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Smoking on its way out at New Hampshire Veterans Home

The New Hampshire Veterans Home is now smoke-free – almost.

Directors of the assisted-living facility in Tilton, which houses about 190 state veterans, banned the use of cigarettes in all areas of its 27-acre campus last month, excluding a handful of residents who are permitted to smoke outdoors, at least 25 feet from the nearest building.

The policy change was announced last July, and the delay was meant to give residents and staff time to quit, should they choose to do so.

Only veterans who were admitted to the home before October are allowed to continue the habit. Anne Howe, director of resident care services, said she knew of fewer than 10 residents who still smoke, and one who had quit after the policy was announced, though that was more at the behest of a medical professional.

Staff members have also offered residents help in quitting, and continue to permit the use of electronic cigarettes outside at certain times, Howe said.

In a recent newsletter, Commandant Margaret LaBrecque wrote that the move had been prompted by reports of smoking-related accidents at other health-care facilities, and by ongoing concern for the health of residents, both those who smoke and those who don’t.

“Such small sacrifices help make life better for those who gave so much for their country,” LaBrecque wrote, adding that the majority of assisted-living facilities in the country have similar policies.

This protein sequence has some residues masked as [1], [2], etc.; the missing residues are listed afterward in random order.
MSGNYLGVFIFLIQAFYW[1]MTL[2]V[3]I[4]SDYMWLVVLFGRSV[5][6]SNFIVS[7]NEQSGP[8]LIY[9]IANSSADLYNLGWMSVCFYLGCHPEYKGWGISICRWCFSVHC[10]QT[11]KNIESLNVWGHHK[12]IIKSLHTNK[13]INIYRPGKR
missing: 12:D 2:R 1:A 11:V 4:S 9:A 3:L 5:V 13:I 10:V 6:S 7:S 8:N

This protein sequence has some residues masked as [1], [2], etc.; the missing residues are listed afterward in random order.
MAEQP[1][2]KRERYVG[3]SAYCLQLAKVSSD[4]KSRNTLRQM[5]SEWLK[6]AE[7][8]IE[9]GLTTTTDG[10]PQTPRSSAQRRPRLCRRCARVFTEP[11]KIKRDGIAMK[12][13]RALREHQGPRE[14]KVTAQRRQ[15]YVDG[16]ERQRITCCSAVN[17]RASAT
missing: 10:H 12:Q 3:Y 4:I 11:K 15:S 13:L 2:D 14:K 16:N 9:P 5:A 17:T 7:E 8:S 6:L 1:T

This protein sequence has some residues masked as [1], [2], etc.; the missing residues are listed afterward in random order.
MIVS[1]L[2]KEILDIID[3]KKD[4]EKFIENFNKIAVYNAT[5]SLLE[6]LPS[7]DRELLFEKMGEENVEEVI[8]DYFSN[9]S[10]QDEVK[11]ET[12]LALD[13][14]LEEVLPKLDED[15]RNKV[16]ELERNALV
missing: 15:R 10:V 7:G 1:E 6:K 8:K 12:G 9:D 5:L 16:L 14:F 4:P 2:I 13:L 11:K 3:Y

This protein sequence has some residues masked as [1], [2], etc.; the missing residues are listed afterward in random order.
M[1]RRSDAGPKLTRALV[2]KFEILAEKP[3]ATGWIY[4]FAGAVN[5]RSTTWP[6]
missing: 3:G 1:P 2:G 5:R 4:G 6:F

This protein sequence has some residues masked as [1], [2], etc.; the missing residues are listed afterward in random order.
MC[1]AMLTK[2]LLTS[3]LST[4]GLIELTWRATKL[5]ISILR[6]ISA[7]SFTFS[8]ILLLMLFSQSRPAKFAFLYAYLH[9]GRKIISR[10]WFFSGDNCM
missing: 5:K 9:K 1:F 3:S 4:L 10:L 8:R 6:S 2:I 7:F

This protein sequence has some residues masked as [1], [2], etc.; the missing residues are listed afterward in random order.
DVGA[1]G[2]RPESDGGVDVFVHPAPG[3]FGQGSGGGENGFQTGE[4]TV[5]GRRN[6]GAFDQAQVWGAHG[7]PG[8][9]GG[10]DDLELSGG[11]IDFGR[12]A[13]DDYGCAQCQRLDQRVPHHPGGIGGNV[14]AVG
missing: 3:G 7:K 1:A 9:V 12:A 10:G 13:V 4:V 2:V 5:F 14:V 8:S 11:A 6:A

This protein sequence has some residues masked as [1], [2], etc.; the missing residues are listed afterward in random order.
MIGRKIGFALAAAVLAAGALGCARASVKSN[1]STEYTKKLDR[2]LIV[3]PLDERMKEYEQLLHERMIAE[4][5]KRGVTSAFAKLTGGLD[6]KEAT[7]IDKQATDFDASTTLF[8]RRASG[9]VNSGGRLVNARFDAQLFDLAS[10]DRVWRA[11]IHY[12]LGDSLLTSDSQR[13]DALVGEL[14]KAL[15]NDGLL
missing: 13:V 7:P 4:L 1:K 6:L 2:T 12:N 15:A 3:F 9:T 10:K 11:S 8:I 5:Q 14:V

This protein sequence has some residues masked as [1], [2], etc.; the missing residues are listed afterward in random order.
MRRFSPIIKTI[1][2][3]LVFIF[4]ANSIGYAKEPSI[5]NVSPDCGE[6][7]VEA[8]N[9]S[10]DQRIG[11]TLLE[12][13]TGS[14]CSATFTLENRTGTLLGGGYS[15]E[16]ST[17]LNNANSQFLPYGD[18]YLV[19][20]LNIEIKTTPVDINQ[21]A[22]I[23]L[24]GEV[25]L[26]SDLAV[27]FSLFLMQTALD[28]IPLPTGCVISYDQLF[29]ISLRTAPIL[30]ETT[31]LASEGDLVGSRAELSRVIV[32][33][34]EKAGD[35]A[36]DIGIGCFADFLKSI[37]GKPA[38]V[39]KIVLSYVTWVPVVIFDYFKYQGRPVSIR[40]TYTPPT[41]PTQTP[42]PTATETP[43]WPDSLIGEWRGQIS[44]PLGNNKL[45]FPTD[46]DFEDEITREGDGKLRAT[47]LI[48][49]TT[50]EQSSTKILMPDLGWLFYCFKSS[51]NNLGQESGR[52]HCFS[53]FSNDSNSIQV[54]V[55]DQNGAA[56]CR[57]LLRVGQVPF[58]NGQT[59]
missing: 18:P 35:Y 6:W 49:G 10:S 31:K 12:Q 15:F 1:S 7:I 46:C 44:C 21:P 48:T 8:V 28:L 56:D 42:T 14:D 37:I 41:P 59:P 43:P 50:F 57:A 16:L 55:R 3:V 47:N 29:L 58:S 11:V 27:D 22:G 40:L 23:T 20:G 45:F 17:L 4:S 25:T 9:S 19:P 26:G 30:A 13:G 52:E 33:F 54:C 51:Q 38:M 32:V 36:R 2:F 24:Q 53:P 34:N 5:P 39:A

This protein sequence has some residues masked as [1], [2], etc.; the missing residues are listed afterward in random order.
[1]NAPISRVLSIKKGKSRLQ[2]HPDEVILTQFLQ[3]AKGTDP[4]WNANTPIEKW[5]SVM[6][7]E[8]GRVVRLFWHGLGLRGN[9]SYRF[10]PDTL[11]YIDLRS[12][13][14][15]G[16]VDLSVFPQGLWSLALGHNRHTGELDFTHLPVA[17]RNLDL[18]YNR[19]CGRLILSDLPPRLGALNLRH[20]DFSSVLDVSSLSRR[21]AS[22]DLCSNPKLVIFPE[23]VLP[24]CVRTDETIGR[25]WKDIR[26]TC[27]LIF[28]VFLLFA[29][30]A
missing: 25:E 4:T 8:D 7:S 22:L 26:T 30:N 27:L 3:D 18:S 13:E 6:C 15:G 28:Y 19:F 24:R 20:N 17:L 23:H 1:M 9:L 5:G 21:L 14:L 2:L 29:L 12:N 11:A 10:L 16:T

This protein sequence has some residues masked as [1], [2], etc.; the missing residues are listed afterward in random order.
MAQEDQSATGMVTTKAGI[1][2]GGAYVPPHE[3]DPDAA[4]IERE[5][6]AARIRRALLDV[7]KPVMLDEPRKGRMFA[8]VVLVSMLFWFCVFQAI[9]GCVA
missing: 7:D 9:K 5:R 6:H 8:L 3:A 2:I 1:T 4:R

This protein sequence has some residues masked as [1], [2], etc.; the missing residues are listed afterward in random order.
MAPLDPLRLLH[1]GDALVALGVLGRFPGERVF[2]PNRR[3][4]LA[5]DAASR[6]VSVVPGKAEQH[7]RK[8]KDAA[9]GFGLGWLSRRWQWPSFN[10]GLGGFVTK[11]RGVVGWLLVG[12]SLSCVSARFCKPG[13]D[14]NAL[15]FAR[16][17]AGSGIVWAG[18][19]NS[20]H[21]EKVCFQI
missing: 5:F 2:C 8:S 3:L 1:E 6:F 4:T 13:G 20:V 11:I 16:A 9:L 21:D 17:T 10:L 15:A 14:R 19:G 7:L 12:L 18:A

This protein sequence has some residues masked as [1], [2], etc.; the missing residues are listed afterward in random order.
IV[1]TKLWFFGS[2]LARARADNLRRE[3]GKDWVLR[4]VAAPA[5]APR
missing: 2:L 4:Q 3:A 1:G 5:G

Howe said an additional concern was that new residents who had quit smoking before transferring to the home were at greater risk to slip back into the habit by being around active smokers. She also said staff have yet to turn away anyone because they refused to quit smoking.

But not everyone is supportive of the decision.

“I think it’s wrong,” said Fred Osgood, 88, a World War II veteran who has lived at the home since November. “I think they’re doing an injustice to veterans.”

Osborn said he thought the ban would lead to fewer veterans gaining access to the home’s services, and cited what he described as a prevalence of unfilled rooms as proof.

“The care is excellent, but it seems strange that they discriminate against vets when there are empty beds,” Osgood said.

Howe acknowledged that the facility is not operating at full capacity, but said that has nothing to do with the new smoking policy. There are several reasons why beds become vacant, she said, including limited financial and medical resources.

“We have to be able to meet their needs,” Howe said.

Legislators in June cut $500,000 from the home’s two-year budget.

Before the ban, residents were permitted to smoke indoors in a designated room. That space has been converted for storage. Smokers who want to light up indoors can still do so, in one of two makeshift shelters in the facility’s courtyards – Osborn likened them to chicken coops.

Dianna Maffucci of Pembroke, whose husband, Francis, lives at the facility and hasn’t smoked in years, said she had no strong opinion on the ban, but in general supported it.

“So much of society is non-smoking these days,” she said. “So I think overall, it’s kind of a good idea.”

(Jeremy Blackman can be reached at 369-3319, jblackman@cmonitor.com or on Twitter @JBlackmanCM.)

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